This Vidalia onion tart will have everyone around you gushing about it. Even my husband – who isn’t crazy about onions, went back for a third helping!
Alternative titles for this post:
- the best thing I’ve ever eaten
- that one time I ate an entire onion tart myself (just kidding – but I could have!)
- sweet goodness in a pie crust
- do I have to share?
This Vidalia onion tart with bacon and thyme – aka the best thing I’ve ever eaten – is another creation that my mom and I came up with. I know I’ve mentioned it before, but my mom and I love to cook together. We just have a blast and we work together so well. In fact, she’s one of the few people that I truly, truly enjoy cooking with. Other people just get on my nerves.
Just kidding – I love everyone. Just not in my kitchen.
I’ve teamed up with Vidalia® Onions to bring you this tart recipe and also roasted Italian sausage with Vidalia onions and vegetables. So good!
I swear, every time I partner with a brand, I learn something new. It’s one of my favorite things about blogging. Here are some tidbits about Vidalia onions that I found really interesting and I hope you do too:
- The soil in the fields of South Georgia are what give Vidalia onions their sweet flavor. This was discovered when farmers first planted onions there in the 1930s during the Great Depression. To their surprise, the onions they planted turned out to be “sweet” instead of hot like regular onions. The discovery of our now-famous sweet onions was actually a fluke! Crazy, right?
- Vidalia onions are only grown in 20 Georgia counties – only these sweet onions can be called Vidalia onions (Hint: look for the number 4159 on the small sticker that’s on each onion to make sure it’s a true Vidalia onion).
- For over 20 years, the Vidalia onion has been the Official State Vegetable of Georgia. I had no idea!
- President Jimmy Carter presented Vidalia onions as White House gifts. (I’d take that!)
- About 12,000 acres of Vidalia onions are planted each year – all by hand!
- About 5-million 40 pound boxes of Vidalia onions are shipped out each season.
- Vidalia onions are fat-free, low in calories and a good source of vitamin C.
I think learning more about the food we eat makes it so much more enjoyable. Maybe that makes me a nerd but I’m okay with that.
Let’s talk a little more about this tart though. After you fry up some bacon, you’ll save the grease and cook the sliced onions in bacon grease. By cooking them for a good amount of time, you’ll be adding to their sweetness and giving this tart an unbelievably addicting flavor. Add in some baby kale and fresh thyme for both color and flavor. The last thing you’ll stir in is some feta. Because you should always add cheese in situations like these.
Pile the filling on a pie crust and fold the edges of the pastry over the filling . Don’t worry if it doesn’t look perfect because you’re going for kind of a rustic look here.
After it comes out of the oven, the onion tart will look pretty juicy. Give it 10 minutes to let the juices reabsorb and thicken.
Then just try and hold yourself back from eating the whole thing. I dare ya.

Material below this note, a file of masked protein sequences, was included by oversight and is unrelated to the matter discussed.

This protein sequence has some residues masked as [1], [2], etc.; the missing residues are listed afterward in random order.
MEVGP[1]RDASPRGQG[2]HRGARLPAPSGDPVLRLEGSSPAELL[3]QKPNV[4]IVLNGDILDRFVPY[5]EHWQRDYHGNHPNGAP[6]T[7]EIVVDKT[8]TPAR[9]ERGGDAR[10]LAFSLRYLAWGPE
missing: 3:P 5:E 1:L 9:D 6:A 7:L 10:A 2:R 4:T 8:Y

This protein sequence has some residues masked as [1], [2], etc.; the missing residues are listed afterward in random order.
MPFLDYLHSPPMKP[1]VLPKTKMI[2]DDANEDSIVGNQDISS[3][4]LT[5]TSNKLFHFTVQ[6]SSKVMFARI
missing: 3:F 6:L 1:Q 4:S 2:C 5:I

- 3 slices thick-cut bacon, cut into small pieces
- 4 small Vidalia onions, cut into half-moon slices (about 5-6 cups of sliced Vidalia onions)
- 1/2 teaspoon black pepper
- 2 loosely packed cups of baby kale
- 1/2 teaspoon fresh thyme leaves
- 1/2 cup reduced-fat feta cheese
- 1 pie crust
- In a saute pan (medium-sized with high sides), fry the bacon over medium-high heat.
- Remove bacon to a paper-towel lined plate. Reserve grease.
- Preheat oven to 400°F.
- Reduce heat to medium and add onions and pepper to bacon grease; continue cooking, stirring frequently. Cook onions for 10-15 minutes or until softened and translucent.
- Add baby kale, bacon, and thyme. Continue to cook for 2-3 minutes or until kale is wilted. Remove from heat and stir in feta.
- Roll out pie crust to a circle about 14 inches in diameter. Place on a parchment paper lined baking sheet (you can roll it right on the parchment paper to keep things easy!).
- Place onion mixture in the middle of the pie crust, leaving a 1 1/2-inch to 2-inch border clear around the edges. Carefully fold the edges over on top of the filling.
- Place in preheated oven and bake for 30 – 35 minutes or until crust is golden brown.
- Let cool on baking sheet for 10 minutes or more before serving warm.
This website provides approximate nutrition information for convenience and as a courtesy only. Nutrition data is gathered primarily from the USDA Food Composition Database, whenever available, or otherwise other online calculators.
Husband’s take: The man is not a major onion fan, but he went back for thirds.
Changes I would make: None. NONE.
Difficulty: Moderate. I know my recipes are almost always easy, but this one is completely worth a teensy tiny bit of extra effort. And it’s really not tooooo terribly hard. Just read through the recipe ahead of time, prep everything and be gentle when folding the pie crust over. Try to avoid holes. We had one small hole and only lost a tiny bit of filling/juice. This recipe is completely doable. Do it!
No seriously, do it.
Disclosure: This is a sponsored post written on behalf of Vidalia Onions. I have been compensated for my time but as always, all opinions are my own! I want to eat this tart all day every day. Thanks for supporting Rachel Cooks by reading about brands I use and love!